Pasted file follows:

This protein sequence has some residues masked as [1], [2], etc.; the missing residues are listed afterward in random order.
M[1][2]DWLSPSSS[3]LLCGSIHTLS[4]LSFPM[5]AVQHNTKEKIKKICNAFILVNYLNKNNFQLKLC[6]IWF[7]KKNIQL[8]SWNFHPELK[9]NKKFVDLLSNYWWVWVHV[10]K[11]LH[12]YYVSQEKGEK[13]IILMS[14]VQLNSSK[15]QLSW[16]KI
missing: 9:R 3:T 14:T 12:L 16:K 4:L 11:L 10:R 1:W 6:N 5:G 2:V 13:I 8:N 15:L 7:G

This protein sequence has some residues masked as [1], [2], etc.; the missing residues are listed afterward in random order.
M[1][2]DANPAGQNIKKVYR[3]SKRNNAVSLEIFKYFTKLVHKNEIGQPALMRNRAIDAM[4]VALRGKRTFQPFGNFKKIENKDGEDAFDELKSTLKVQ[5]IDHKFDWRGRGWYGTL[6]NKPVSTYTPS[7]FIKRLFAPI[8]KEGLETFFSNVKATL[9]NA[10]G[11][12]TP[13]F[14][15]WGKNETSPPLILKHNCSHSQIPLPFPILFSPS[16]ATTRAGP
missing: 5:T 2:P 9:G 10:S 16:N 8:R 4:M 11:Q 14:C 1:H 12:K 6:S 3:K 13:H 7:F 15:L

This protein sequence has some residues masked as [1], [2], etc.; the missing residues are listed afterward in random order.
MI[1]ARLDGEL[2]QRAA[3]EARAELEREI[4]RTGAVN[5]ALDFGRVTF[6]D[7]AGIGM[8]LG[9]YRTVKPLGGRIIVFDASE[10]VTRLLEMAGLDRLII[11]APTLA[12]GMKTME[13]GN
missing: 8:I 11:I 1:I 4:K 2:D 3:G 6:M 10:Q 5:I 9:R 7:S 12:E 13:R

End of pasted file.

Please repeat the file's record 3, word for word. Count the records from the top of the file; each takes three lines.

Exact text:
This protein sequence has some residues masked as [1], [2], etc.; the missing residues are listed afterward in random order.
MI[1]ARLDGEL[2]QRAA[3]EARAELEREI[4]RTGAVN[5]ALDFGRVTF[6]D[7]AGIGM[8]LG[9]YRTVKPLGGRIIVFDASE[10]VTRLLEMAGLDRLII[11]APTLA[12]GMKTME[13]GN
missing: 8:I 11:I 1:I 4:K 2:D 3:G 6:M 10:Q 5:I 9:R 7:S 12:E 13:R